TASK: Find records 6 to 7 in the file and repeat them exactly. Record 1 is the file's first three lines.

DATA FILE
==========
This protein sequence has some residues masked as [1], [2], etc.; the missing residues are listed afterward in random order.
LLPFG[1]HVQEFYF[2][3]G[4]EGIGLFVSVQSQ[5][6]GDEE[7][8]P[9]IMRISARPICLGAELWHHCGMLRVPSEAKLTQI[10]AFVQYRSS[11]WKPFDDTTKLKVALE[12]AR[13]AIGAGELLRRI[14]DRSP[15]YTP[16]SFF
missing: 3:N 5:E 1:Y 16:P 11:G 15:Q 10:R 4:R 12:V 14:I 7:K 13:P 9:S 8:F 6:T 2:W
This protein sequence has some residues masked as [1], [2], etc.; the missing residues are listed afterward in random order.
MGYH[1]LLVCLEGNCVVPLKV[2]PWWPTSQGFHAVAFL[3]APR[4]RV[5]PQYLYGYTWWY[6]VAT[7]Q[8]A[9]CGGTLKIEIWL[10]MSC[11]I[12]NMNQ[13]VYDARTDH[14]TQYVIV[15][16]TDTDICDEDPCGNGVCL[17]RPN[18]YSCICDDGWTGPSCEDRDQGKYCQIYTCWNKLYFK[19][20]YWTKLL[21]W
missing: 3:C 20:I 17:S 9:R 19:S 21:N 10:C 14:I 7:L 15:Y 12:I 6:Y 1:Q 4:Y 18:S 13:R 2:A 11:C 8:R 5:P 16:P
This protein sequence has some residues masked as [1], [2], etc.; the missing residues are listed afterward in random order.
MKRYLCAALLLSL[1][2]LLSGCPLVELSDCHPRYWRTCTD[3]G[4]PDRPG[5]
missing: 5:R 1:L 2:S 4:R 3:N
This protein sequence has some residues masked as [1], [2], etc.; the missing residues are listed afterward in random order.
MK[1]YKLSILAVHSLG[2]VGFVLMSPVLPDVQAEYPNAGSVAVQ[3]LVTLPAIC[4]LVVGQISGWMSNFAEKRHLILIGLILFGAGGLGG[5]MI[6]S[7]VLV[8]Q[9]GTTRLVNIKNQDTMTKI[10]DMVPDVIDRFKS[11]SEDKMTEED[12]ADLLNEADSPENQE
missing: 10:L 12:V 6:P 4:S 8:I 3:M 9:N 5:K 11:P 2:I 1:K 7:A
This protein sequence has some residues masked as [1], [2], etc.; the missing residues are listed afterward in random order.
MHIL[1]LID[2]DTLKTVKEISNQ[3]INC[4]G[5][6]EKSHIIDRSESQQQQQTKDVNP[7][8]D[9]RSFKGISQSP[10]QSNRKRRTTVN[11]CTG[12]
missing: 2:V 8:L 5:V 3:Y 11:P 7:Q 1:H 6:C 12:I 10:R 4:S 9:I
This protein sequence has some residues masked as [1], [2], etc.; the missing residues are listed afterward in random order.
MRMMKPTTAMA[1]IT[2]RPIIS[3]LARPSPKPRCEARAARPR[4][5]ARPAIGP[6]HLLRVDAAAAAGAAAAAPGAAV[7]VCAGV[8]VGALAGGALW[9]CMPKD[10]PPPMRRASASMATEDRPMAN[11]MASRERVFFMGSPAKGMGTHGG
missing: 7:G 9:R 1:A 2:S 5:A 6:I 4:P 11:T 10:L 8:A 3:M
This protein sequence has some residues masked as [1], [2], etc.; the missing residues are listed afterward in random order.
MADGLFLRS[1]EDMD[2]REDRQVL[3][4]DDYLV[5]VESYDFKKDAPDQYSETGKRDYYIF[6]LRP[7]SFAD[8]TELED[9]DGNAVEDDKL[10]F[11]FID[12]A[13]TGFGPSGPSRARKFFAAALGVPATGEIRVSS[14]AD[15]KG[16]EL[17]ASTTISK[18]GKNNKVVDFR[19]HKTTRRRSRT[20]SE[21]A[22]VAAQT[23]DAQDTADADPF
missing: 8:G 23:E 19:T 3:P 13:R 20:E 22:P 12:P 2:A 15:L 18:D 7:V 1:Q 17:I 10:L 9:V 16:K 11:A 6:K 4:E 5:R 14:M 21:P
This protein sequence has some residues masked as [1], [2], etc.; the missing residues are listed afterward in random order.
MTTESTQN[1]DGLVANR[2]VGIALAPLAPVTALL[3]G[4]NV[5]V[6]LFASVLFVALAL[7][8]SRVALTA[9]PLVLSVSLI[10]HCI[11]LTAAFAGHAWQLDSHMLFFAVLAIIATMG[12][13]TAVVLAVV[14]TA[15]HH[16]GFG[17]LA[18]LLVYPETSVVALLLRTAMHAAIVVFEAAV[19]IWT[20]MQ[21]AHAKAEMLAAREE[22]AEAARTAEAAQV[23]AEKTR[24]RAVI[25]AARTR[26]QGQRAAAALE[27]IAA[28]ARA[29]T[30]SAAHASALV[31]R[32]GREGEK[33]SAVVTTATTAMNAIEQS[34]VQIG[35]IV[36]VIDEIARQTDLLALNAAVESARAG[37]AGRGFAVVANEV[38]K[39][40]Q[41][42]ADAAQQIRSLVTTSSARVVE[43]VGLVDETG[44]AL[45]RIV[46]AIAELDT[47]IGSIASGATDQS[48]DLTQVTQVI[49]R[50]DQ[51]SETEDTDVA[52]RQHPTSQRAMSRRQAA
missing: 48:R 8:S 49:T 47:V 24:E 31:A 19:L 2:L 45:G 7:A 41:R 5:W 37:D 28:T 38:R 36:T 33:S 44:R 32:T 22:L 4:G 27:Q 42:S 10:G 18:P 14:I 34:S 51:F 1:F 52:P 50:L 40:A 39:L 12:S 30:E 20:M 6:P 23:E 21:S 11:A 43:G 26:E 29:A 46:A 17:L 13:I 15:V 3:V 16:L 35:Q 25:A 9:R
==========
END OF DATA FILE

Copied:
This protein sequence has some residues masked as [1], [2], etc.; the missing residues are listed afterward in random order.
MRMMKPTTAMA[1]IT[2]RPIIS[3]LARPSPKPRCEARAARPR[4][5]ARPAIGP[6]HLLRVDAAAAAGAAAAAPGAAV[7]VCAGV[8]VGALAGGALW[9]CMPKD[10]PPPMRRASASMATEDRPMAN[11]MASRERVFFMGSPAKGMGTHGG
missing: 7:G 9:R 1:A 2:S 5:A 6:I 4:P 11:T 10:L 8:A 3:M
This protein sequence has some residues masked as [1], [2], etc.; the missing residues are listed afterward in random order.
MADGLFLRS[1]EDMD[2]REDRQVL[3][4]DDYLV[5]VESYDFKKDAPDQYSETGKRDYYIF[6]LRP[7]SFAD[8]TELED[9]DGNAVEDDKL[10]F[11]FID[12]A[13]TGFGPSGPSRARKFFAAALGVPATGEIRVSS[14]AD[15]KG[16]EL[17]ASTTISK[18]GKNNKVVDFR[19]HKTTRRRSRT[20]SE[21]A[22]VAAQT[23]DAQDTADADPF
missing: 8:G 23:E 19:T 3:P 13:R 20:E 22:P 12:P 2:A 15:L 18:D 7:V 1:Q 17:I 10:L 9:V 16:K 11:A 6:K 4:E 5:R 14:M 21:P